Keep in mind, I’m not saying “people are naturally evil.” I’d say at least half of my vampires are just folk who would like to survive and move along. Wearing a cross is gonna hurt, unless they go to frequent confessions, because even venial sins are going to mount up after a while.

And yes, I want redemption to be a possibility. Why? In part because I sometimes write bad guys that I like enough to want to redeem. They’re not pure evil, they just try to be. Also, hell, if you’re still on the planet Earth, and not in Hell, I’m fully convinced that Heaven continue to try to catch sinners until the last possible moment. When you consider the number of Catholic saints who used to be schmucks, redemption will sneak into my series eventually.

Keep in mind, this still circles back to the “actions maketh the man” aspect. Evil people can still do good things — it’s rare, but it happens. Granted, some of the most evil pricks on Earth have ironic “virtues” that are comedically small in comparison to their crimes, but some don’t even have that much. I don’t recall anyone trying to spin Stalin as having a single quality that made him look like anything less than a total prick, while Hitler was a vegetarian who painted flowers.

Granted, the levels of evil I’m dealing with … well, let’s just say that their isn’t a LOT of redemption from the antagonists. I may have redeemed two vampire antagonists over the course of the series.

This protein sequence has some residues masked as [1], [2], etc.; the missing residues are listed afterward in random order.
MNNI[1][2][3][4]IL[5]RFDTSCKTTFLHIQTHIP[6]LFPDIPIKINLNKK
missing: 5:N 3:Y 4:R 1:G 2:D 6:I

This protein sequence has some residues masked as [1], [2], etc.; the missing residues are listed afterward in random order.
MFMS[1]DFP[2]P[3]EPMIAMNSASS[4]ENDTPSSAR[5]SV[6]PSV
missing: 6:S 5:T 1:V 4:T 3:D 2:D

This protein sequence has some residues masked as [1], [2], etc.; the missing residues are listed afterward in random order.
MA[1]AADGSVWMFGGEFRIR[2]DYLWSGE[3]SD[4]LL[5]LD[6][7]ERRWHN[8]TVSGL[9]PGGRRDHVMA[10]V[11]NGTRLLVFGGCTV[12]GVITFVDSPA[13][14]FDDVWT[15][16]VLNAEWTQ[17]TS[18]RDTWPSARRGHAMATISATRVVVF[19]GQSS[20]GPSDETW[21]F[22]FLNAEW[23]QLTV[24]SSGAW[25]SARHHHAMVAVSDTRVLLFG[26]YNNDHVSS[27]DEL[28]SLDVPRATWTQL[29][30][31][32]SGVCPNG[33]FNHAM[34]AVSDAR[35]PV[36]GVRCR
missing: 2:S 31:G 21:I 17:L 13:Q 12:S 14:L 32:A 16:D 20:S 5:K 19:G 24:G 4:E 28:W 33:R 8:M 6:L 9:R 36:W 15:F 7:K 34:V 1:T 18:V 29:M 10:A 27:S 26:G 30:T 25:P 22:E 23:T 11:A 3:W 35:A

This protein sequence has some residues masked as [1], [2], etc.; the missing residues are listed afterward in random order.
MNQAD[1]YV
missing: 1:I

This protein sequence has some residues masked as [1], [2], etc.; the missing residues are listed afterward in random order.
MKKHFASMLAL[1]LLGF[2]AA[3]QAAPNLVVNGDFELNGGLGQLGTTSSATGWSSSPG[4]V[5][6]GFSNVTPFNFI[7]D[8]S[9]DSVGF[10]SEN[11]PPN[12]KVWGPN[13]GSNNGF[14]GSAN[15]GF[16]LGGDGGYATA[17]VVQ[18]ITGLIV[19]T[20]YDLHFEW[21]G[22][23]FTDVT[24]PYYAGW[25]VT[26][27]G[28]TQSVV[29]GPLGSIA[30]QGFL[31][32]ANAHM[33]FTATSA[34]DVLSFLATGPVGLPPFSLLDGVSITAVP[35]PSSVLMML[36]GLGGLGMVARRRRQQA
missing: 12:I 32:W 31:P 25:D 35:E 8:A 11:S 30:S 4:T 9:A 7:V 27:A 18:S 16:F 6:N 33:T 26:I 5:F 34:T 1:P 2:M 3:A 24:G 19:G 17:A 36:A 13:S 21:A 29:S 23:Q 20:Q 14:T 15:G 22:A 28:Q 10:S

But then again, look at my protagonists, will you? There’s Marco … who’s his own type of dark. There’s Amanda, who had to participate in things that she still thinks about sometimes. Let’s not even discuss Rory, shall we?

Okay, I know what you’re thinking: That’s all very nice, but how do I do this as a “neutral” thing? How do I leave Free Will while having an obviously supernatural problem? Well, vampirism is transmitted by blood-to-blood contact, so it’s a blood born virus. We know the vector.

Obviously, it must be a supernatural virus, transmitted from human / supernatural contact.

In Honor at Stake, I suggested Nephilim were the origin, but I’ve kept it vague, if only because I don’t have any vampires that old to confirm it, nor is there anyone kicking around who has that much history.

If I ever continue the world, I’m going to have to dive into the virology more. After all, vampires have worked with governments — Nazis, Soviets– so we know there were experiments. I’m just never going to do those stories, because I suspect it’s going to look like Wolfenstein or Hellboy if I do that.

One of the few things I’ve spelled out is one of the quirks of viruses: most of them try to not kill the host. In fact, if I treat vampirism as being a disease, it’s actually a symbiotic relationship, as it keeps the host alive. Which means it would act like it. There are some viruses that actually aid the host by providing food (for example, one real life avian virus that encourages bugs to climb to higher altitude, making it easy for the birds to eat them).

And finally, the best reason I have for doing Catholic vampires …

I’m Catholic.

Duh.